Shields, Lewis and Sayer spent a week and a half putting together the show’s bones in a small side room off the stage of The Rio hotel, where Penn & Teller are the longest-running headline act in Las Vegas history. Penn & Teller taught the team magic – “they picked it up incredibly quickly” – and suggested tricks to include, while the Mischief trio improvised dialogue and story.
Just as Mischief were excited to be working with two of their heroes, Penn & Teller were no less in awe of Mischief’s talent. “There was one moment Henry (Lewis) and Jonathan said, ‘it could kind of go like this’, and then the two of them did a five-minute improvisation,” recalls Penn.
“Now, I have sat in a room with Lou Reed playing Sweet Jane four feet from me. I’ve talked to Richard Feynman about physics. I’ve spoken to Bob Dylan. But I said, ‘this is a moment I will bookmark for the rest of my life’.
“I felt like I was watching the Pythons at their peak, and I thought, ‘this is why I’m in showbiz: to be that near that level of talent and skill’. And when I’m on my deathbed listing the 100 artistic events of my life, that moment will be there.”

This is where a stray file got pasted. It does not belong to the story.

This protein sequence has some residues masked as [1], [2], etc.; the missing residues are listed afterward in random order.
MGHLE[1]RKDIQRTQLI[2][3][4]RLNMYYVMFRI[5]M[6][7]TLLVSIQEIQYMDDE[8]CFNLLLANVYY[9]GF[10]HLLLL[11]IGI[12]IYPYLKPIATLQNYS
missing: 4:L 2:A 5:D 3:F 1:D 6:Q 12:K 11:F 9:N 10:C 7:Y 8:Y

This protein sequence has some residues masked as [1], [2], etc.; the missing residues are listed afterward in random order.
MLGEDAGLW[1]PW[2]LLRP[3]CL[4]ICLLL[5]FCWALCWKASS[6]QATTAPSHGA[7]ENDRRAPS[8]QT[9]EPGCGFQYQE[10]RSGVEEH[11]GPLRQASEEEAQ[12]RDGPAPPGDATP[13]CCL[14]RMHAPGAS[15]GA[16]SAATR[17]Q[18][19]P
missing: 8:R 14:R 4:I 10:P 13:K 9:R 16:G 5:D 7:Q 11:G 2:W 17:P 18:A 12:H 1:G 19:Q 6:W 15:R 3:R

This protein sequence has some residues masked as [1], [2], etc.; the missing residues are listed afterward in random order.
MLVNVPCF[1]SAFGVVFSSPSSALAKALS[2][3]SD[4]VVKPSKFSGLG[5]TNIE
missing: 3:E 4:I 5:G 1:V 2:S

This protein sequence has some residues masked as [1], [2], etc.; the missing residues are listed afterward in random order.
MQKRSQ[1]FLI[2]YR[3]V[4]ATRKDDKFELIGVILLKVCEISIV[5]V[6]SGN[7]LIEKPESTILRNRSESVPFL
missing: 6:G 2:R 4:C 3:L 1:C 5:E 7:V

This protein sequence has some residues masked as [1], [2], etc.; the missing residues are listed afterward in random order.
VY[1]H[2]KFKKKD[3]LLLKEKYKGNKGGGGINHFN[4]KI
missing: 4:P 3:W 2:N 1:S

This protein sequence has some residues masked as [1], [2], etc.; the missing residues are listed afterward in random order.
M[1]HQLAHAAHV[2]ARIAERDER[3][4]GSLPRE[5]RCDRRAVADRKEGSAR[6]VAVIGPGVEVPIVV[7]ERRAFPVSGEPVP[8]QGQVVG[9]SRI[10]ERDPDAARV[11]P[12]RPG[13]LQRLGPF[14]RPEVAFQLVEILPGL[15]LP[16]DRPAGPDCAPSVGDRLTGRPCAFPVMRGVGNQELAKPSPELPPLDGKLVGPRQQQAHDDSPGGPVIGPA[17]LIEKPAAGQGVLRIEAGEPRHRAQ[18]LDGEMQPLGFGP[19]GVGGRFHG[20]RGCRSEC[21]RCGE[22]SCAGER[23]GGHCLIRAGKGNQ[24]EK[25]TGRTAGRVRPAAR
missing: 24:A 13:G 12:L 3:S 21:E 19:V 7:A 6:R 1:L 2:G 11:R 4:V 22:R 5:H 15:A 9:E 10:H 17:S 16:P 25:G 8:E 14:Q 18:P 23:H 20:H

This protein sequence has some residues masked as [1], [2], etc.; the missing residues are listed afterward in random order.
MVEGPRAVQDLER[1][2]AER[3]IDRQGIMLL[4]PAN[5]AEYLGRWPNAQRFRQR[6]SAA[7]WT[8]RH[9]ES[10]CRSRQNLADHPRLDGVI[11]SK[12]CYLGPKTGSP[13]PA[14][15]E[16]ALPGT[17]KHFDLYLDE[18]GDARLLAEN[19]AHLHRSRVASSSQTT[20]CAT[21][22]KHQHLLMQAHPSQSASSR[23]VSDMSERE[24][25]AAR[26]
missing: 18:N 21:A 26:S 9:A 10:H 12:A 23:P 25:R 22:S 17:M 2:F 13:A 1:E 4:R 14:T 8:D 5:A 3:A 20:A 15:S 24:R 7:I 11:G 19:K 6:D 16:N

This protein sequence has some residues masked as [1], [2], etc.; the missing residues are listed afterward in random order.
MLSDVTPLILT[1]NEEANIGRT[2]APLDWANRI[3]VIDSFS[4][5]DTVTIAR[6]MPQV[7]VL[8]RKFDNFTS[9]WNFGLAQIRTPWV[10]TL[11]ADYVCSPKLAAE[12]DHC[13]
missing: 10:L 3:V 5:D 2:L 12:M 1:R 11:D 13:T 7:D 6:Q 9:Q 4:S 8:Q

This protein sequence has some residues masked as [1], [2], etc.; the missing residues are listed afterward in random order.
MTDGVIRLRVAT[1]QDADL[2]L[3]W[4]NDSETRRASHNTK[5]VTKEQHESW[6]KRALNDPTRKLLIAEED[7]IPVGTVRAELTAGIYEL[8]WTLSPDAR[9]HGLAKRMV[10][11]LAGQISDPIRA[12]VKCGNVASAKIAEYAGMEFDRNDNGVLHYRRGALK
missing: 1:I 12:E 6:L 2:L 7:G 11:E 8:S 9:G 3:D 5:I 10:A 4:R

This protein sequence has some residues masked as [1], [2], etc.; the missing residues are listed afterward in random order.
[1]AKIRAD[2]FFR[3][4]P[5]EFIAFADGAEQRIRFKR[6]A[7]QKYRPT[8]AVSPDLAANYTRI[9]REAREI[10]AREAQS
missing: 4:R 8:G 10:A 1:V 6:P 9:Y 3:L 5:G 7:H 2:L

Roll on a few more sessions and the show had come together, its storyline built around a disastrous fundraising benefit. However, by adding the trademark Goes Wrong approach, all the tricks had to work on two levels: there had to be the trick that goes wrong, and then the trick that dazzles the audience.
How did they devise these illusions? As Teller explains, the process can be laborious. “You get an idea, which is usually quite grand, then you find that it’s impossible, and you revise it over and over again until it works.